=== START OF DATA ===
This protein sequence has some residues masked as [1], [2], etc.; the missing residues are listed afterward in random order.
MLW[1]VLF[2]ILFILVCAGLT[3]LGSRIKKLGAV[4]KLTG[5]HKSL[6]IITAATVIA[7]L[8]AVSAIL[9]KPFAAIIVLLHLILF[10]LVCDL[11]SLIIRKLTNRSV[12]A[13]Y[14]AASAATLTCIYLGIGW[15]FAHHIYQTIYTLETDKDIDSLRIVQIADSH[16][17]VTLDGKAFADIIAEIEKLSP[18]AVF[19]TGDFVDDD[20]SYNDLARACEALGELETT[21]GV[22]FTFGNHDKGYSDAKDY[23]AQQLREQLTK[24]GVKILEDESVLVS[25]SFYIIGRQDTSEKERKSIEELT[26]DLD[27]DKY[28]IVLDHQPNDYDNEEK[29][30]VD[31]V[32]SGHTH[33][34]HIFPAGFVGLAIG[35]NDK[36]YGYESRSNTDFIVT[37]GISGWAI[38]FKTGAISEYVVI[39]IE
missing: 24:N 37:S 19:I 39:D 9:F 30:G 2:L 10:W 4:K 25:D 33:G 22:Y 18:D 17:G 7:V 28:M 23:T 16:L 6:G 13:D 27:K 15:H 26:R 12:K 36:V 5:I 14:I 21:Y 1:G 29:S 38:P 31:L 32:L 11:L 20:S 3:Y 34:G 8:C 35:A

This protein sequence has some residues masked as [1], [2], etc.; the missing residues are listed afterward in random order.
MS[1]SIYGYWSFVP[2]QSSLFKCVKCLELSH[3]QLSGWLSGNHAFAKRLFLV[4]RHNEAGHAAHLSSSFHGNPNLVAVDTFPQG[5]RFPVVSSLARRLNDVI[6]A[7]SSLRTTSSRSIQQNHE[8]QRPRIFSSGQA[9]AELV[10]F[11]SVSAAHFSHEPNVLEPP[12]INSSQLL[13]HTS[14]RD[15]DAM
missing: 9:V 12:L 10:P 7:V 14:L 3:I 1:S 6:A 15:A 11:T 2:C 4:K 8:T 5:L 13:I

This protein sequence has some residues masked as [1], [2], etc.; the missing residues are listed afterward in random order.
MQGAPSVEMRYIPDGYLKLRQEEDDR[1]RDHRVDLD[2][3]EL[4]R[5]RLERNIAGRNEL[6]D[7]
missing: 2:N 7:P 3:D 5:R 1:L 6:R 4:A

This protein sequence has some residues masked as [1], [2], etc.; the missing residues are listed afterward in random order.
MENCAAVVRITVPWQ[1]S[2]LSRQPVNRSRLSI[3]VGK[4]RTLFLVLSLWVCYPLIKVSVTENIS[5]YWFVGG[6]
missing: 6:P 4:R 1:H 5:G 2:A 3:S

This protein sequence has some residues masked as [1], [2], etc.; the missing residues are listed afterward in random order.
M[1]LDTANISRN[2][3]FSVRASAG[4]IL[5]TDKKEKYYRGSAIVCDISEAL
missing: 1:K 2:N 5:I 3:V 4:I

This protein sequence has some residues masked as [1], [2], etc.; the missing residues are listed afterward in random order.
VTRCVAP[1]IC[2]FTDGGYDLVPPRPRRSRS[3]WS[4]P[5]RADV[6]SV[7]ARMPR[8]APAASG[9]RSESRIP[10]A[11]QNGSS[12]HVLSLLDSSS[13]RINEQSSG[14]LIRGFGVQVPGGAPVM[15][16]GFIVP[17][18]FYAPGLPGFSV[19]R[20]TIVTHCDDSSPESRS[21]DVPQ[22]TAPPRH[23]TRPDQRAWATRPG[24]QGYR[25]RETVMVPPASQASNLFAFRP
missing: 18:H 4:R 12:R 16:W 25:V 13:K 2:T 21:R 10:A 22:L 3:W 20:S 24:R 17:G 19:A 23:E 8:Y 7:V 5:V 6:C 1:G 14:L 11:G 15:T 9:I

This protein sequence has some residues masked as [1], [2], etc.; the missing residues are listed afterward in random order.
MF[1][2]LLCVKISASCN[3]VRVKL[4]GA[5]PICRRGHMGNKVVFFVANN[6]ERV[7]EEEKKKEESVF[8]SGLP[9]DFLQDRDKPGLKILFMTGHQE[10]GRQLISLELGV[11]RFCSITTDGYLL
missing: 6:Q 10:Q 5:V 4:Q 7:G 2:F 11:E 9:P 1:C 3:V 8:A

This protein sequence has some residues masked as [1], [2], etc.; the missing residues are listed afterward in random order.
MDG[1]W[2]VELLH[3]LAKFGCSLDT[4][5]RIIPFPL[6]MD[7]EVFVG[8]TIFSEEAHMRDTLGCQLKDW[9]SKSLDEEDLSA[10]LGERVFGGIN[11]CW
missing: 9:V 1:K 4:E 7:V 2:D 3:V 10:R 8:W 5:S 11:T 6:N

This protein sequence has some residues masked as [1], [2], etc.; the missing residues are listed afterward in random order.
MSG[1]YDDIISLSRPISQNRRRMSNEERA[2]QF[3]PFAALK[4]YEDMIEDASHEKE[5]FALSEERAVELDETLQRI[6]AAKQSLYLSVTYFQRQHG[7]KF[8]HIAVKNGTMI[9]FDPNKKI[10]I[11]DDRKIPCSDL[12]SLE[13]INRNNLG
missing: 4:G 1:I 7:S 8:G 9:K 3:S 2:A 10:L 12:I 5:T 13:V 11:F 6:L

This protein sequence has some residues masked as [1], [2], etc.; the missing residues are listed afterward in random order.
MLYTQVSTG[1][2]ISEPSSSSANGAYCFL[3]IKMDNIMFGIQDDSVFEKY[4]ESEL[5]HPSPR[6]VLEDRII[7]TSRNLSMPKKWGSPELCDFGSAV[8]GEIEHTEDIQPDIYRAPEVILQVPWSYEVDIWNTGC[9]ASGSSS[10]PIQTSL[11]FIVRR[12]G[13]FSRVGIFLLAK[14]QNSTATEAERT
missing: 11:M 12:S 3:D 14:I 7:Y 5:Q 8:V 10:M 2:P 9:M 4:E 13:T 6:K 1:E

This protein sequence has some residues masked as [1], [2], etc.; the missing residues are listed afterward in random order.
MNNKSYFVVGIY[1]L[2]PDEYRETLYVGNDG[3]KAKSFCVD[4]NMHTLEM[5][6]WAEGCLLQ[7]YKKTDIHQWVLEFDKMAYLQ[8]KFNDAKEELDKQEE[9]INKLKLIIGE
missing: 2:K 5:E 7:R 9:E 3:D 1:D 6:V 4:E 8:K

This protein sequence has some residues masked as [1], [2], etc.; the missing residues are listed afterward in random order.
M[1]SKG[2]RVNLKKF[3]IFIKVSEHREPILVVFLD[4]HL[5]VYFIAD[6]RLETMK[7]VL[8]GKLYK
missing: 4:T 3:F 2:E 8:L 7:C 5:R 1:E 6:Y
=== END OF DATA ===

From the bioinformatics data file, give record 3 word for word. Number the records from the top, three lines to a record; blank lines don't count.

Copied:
This protein sequence has some residues masked as [1], [2], etc.; the missing residues are listed afterward in random order.
MQGAPSVEMRYIPDGYLKLRQEEDDR[1]RDHRVDLD[2][3]EL[4]R[5]RLERNIAGRNEL[6]D[7]
missing: 2:N 7:P 3:D 5:R 1:L 6:R 4:A